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Job Description for a Sorter Operator in Banking

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Most of us are familiar with the bank teller who processes deposits and withdrawals. We also know of the bank employees who open accounts and set up loans. However, the banking industry has employment opportunities that take place behind the scenes. The mortgage payment or car payment that is mailed to the bank every month is opened by a machine that sorts and processes the mail. Because most banks have thousands, if not millions of customers, it is essential that mail sorting be done quickly and accurately.

Definition of the Job

A sorter operator in the banking industry is the person who helps sort the bank mail by operating the equipment that opens, captures and processes customer payments and other customer communications. The individual identifies, sorts and secures mail containing checks, correspondence, plastics and cash. The sorter operator might also be required to document account information to expedite processing. If mail was received torn or if a notice was returned because of an incorrect address, the operator would need to route those manually.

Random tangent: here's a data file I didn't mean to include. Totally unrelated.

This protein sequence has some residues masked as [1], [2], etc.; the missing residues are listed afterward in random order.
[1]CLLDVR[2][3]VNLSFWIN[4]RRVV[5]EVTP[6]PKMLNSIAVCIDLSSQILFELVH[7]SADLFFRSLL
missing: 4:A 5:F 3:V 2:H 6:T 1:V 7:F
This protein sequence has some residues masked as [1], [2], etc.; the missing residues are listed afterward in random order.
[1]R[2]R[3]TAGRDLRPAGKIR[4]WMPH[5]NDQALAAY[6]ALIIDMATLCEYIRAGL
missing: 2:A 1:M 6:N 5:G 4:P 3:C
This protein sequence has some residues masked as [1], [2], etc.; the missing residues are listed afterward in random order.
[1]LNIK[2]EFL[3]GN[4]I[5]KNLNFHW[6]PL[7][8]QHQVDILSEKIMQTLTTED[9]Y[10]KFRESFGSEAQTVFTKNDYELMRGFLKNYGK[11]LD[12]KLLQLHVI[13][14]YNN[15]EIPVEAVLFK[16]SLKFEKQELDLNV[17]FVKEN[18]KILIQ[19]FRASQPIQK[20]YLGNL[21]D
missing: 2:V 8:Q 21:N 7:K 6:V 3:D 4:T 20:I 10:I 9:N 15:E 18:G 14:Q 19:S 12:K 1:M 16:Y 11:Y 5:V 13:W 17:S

Technical Duties

The sorter operator sets up the sorting machine daily. This includes any preparations and updates the machine needs to complete the duties for the day. The sorter operator is also responsible for maintenance of the machine, which includes trouble-shooting errors, rejections, jams and any other issues that arise. The machine must continue to run quickly and accurately throughout a shift so keen technical skills are desired.

Physical Requirements

The job can be physically demanding. Sorters must be able to continuously lift 25 lbs. as they sort and transfer mail. Candidates for the job must be willing to stand for long periods and work in a fast-paced production environment. While operating the equipment requires only basic computer and phone skills, 95 percent of the time the sorter operator is standing.

Experience Requirements

Sorter operators must have a high school diploma or the equivalent and they must have good communication skills. Any and all issues with the machines need to be reported quickly and accurately because the issues could affect customers' accounts. Prior machine-operating experience is preferred.


The sorter operator can expect to be paid an average of $8 to $9 per hour depending on the bank, as of 2010. As the operator gains experience and expertise with the machinery, an increase in pay is likely.


Heather Mckinney has been writing for over 23 years. She has a published piece in the University Archives detailing the history of an independently owned student newspaper. Mckinney holds a Bachelor of Arts in history from University of Texas at San Antonio.

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